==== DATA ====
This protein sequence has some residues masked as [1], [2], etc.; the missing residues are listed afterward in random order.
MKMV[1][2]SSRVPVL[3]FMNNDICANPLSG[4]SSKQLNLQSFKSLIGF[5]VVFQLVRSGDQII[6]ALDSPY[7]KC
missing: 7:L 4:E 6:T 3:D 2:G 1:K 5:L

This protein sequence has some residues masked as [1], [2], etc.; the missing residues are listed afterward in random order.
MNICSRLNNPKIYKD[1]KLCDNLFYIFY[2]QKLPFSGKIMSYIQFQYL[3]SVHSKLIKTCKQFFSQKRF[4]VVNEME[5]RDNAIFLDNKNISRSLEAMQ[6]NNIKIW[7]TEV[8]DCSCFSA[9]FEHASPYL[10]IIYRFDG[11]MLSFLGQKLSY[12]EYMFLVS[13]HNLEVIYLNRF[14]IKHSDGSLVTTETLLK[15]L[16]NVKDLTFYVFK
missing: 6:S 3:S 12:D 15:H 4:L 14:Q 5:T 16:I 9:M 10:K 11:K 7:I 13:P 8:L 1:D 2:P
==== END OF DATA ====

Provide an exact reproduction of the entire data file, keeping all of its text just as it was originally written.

This protein sequence has some residues masked as [1], [2], etc.; the missing residues are listed afterward in random order.
MKMV[1][2]SSRVPVL[3]FMNNDICANPLSG[4]SSKQLNLQSFKSLIGF[5]VVFQLVRSGDQII[6]ALDSPY[7]KC
missing: 7:L 4:E 6:T 3:D 2:G 1:K 5:L

This protein sequence has some residues masked as [1], [2], etc.; the missing residues are listed afterward in random order.
MNICSRLNNPKIYKD[1]KLCDNLFYIFY[2]QKLPFSGKIMSYIQFQYL[3]SVHSKLIKTCKQFFSQKRF[4]VVNEME[5]RDNAIFLDNKNISRSLEAMQ[6]NNIKIW[7]TEV[8]DCSCFSA[9]FEHASPYL[10]IIYRFDG[11]MLSFLGQKLSY[12]EYMFLVS[13]HNLEVIYLNRF[14]IKHSDGSLVTTETLLK[15]L[16]NVKDLTFYVFK
missing: 6:S 3:S 12:D 15:H 4:L 14:Q 5:T 16:I 9:M 10:K 11:K 7:I 13:P 8:L 1:D 2:P